|Abstract:||Despite the technological advances in languages and tools to support program development, programmers still deliver software with lots of errors. Software testing has been the dominant approach in industry to improve the quality of software at code level. Testing software is not cheap though. A study done in 2002 by the National Institute of Standards and Technology (NIST) reports that between 70% and 80% of development costs is due to testing. We believe that automation of software testing can help to reduce this cost; automation can assist the programmer to test the code under development in a more systematic way.
Software model checkers are becoming increasingly popular to assist in the automation of software testing. Model checkers are tools that systematically explore the state space of a model to demonstrate the presence of errors or to confirm their absence. For example, a model checker can report a test whenever it finds an "interesting" state, i.e., a state which violates a user-defined assertion or a state that makes execution throw a runtime exception.
This dissertation focuses on software model checkers that operate directly on code. Model checking programs is becoming very popular, as it enables the discovery of errors in the implementation as opposed to errors in a system design.
However, model checking programs poses particular challenges. It is the implementation that defines the model, not the design. As a consequence, a deterministic step of the exploration can be potentially more expensive as it may require the execution of a complex fragment of sequential code. In addition, the states that the model defines are potentially larger, making important operations that depend on the size of the state potentially slower.
While state-space explosion has been traditionally the key issue in model checking, time efficiency becomes more relevant with the increasing appearance of model checkers that operate on programs. Our goal is to improve time efficiency for model checking programs that allocate dynamic data. Such programs are pervasive nowadays with the wide use of object-oriented languages.
This dissertation presents Mixed Execution and Delta Execution. Mixed execution speeds up the execution of deterministic steps in model checkers that use a special representation of state. Such representation can be convenient to perform some model checking operations but sacrifices the execution of deterministic steps (i.e., fragments of Execution uses sets of states to perform state-space exploration. The use of sets enables the model checker to take advantage of overlapings (of state and paths) that exist in a systematic exploration of state, speeding up several operations in software model checking.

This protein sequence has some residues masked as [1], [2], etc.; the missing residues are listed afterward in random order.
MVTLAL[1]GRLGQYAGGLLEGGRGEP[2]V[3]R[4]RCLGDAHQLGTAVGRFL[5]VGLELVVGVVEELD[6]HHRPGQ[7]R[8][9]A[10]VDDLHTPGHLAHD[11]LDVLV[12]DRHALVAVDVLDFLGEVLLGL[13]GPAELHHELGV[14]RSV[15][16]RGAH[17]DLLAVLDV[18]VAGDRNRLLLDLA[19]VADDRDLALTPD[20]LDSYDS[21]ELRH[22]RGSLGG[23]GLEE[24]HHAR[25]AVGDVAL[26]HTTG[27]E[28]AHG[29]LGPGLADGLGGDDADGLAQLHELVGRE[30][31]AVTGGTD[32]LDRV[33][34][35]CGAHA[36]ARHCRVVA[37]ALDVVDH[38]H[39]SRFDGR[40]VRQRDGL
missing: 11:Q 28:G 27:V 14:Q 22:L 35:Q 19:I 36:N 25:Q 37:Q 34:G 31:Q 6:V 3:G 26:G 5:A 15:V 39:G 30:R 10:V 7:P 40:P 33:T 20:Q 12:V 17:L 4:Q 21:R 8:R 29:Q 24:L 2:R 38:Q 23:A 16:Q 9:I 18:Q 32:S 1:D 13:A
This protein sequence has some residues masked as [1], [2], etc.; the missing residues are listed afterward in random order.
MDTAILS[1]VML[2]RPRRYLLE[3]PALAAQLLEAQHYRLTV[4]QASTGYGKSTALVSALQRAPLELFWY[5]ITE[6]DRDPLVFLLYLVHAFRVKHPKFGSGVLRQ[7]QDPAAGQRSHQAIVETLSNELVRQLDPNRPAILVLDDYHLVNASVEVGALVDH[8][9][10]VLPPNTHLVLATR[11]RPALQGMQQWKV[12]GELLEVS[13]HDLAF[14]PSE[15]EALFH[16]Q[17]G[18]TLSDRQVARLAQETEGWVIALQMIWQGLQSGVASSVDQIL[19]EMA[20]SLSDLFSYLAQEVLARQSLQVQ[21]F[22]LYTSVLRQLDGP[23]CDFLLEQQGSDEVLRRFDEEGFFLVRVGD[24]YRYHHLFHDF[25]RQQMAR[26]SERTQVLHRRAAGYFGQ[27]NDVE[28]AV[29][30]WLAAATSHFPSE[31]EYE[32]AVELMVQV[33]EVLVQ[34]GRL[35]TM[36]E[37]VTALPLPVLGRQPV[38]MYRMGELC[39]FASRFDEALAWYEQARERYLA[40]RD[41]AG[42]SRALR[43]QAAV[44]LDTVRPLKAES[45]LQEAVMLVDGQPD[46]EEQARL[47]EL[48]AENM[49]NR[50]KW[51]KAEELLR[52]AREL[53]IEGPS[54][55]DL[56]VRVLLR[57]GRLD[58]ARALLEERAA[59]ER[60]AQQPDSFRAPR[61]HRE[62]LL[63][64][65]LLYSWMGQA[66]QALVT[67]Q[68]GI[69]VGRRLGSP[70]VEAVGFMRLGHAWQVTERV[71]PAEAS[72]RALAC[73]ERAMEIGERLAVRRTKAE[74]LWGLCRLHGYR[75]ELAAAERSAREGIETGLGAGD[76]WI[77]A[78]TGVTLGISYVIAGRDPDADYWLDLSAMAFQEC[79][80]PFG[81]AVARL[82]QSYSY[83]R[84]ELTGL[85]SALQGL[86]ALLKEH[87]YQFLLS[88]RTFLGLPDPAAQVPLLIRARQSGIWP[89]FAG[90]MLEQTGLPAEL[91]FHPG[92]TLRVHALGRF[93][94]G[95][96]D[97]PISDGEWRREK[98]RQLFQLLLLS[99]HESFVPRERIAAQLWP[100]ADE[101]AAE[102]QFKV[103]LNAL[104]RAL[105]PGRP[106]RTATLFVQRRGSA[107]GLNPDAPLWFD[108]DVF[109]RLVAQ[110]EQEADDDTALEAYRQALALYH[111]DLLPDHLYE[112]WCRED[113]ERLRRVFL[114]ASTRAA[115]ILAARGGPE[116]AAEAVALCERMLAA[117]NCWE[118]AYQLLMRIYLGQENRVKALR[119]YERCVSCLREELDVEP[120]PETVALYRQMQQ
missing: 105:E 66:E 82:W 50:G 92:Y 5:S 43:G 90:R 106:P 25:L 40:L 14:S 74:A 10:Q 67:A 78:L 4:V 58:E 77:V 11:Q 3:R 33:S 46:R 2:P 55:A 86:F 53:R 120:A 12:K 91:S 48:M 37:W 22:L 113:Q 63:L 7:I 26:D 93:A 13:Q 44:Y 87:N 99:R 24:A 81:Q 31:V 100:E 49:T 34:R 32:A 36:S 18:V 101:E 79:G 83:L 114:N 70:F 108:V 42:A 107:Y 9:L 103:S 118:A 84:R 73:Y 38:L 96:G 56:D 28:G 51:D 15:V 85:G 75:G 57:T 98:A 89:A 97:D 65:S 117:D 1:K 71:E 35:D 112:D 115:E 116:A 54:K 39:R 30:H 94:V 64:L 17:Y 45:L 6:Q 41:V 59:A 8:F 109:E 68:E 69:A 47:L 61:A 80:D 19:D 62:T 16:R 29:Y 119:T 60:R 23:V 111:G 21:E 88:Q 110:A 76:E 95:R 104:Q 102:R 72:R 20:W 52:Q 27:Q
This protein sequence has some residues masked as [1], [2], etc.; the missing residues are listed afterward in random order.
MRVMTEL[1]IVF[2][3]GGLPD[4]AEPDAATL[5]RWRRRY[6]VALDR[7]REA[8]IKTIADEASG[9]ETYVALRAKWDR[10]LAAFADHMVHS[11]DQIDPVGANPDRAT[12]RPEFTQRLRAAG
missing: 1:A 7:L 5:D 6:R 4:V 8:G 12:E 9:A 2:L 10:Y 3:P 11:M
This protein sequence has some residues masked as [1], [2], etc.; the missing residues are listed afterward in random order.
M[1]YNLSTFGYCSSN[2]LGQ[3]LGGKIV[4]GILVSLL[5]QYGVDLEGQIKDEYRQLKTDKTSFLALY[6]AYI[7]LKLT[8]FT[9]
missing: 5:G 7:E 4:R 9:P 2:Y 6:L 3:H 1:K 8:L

We implemented mixed execution in Java PathFinder (JPF), a model checker for Java programs. We evaluate mixed execution on seven simple subject programs and one large case study. The experimental results on the seven smaller programs show that mixed execution can improve the overall time for state exploration in JPF from 1.01x to 1.73x (with median 1.13x). The experimental results on a larger case study show that the exploration time on this experiment reduces from 1.14x to 1.41x (with median 1.23x).
We implemented Delta Execution in two model checkers, JPF (Java PathFinder) and BOX effectiveness of this technique in model checkers with Execution improves the overall exploration in both tools, Execution on ten simple subject Execution improves the exploration time for the smaller programs from 0.88x to 126.80x (with median 5.60x) in JPF and from 0.58x to 4.16x (with median 2.23x) in BOX, while taking from 0.46x to 11.50x (with median 1.48x) less memory in JPF and from 0.18x to 2.71x (with median 1.18x) memory in BOX. The experimental Execution improves the exploration time from 0.88x to 2.04x (with median 1.72x). Note that a ratio smaller than 1 means a slow down or use of more memory. Such ratios can arise in the exploration of small state-spaces.